Thanks to the rise of lean thinking and increased capabilities brought by User Experience Design practitioners, the user experience of mobile software, particularly for consumers, has made great strides in the last few years. So why do companies sit on the experience sidelines when building mobile apps for their own employees?
You would imagine that apps being developed for the C-suite would be polished; at least, but industry insiders know that most of the associate-facing mobile apps inside of enterprises have poor usability characteristics – screen layouts that are so confusing as to require extensive training and interfaces that are slow to respond to clicks.
People seem to think that the “added expense” of great usability is only justified for consumer-facing apps. We often hear something along the lines of: “But for internal apps, why not just use a rapid app development framework like Kony or Sencha Touch?”
Here’s why that’s not a good idea.
In fact, designing for user experience in employee-facing applications requires a different approach than you might take for a consumer-facing mobile app. On a consumer app, you might prioritize the first-use experience slightly over the long-term use in order to get more people using your app.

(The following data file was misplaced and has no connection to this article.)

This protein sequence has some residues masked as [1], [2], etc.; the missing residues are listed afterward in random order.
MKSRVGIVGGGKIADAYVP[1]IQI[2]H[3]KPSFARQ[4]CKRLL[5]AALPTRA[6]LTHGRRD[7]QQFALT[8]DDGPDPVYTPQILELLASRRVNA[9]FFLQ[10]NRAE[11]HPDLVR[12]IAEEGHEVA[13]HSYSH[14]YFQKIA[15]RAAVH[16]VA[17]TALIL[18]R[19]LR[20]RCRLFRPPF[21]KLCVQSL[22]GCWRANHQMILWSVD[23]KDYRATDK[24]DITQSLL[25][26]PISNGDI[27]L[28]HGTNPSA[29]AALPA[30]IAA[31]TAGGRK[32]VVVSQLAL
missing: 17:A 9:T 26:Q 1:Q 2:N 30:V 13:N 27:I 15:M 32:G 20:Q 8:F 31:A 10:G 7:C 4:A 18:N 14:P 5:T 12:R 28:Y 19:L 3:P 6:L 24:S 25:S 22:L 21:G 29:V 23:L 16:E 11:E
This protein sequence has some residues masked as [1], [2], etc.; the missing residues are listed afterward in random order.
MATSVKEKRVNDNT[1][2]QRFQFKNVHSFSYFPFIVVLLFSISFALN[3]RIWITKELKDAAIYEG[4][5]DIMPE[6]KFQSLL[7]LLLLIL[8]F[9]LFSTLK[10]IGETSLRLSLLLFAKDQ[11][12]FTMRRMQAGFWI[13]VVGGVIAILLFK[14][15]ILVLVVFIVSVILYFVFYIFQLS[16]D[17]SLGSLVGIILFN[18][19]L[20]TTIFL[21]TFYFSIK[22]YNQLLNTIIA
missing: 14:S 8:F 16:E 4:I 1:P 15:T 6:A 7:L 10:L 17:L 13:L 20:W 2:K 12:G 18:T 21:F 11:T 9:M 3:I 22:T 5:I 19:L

In an employee-facing environment, first-use processes like registering for an account may not be issues at all given that you’re likely connecting the app back to your federated login service. It may make use of the same UX skills, but it doesn’t necessarily need the same approach.
Ask yourself: “Am I optimizing for the expert experience, or am I optimizing for casual users?”
One of the reasons that managers and enterprise architects push back on user experience or the use of native application development tools for internal apps is a perception around cost. They’ve witnessed the effort and expense going in to build a high-touch mobile app for consumers, and they’re worried that this will drive up the costs of their initiative. When thinking about total cost of ownership, ask yourself these questions:
Even if you don’t have a uniform standard across your workforce, you can easily decide to support far fewer form factors with your associate-facing app while you might need to cast a wider net with your consumer-facing app. While many hybrid app toolkits seek to translate the same UI to several different target environments, this often creates subtle but deadly user experience issues that kill your project, creating huge cost overruns and schedule problems.
Yes! Experience does matter, even for employee-facing apps. Technology is changing rapidly. While there are more and more frameworks on the market every day promising to accelerate your developers’ mobile productivity, it’s worth putting some thought into taking a structured approach in how you go about building apps for your digital enterprise.
I think you’ll find that usability matters just as much, though it might matter differently or require a different approach than the one you might take with a consumer mobile effort.
A version of this article first appeared on SandHill.
Disclaimer: The statements and opinions expressed in this article are those of the author(s) and do not necessarily reflect the positions of Thoughtworks.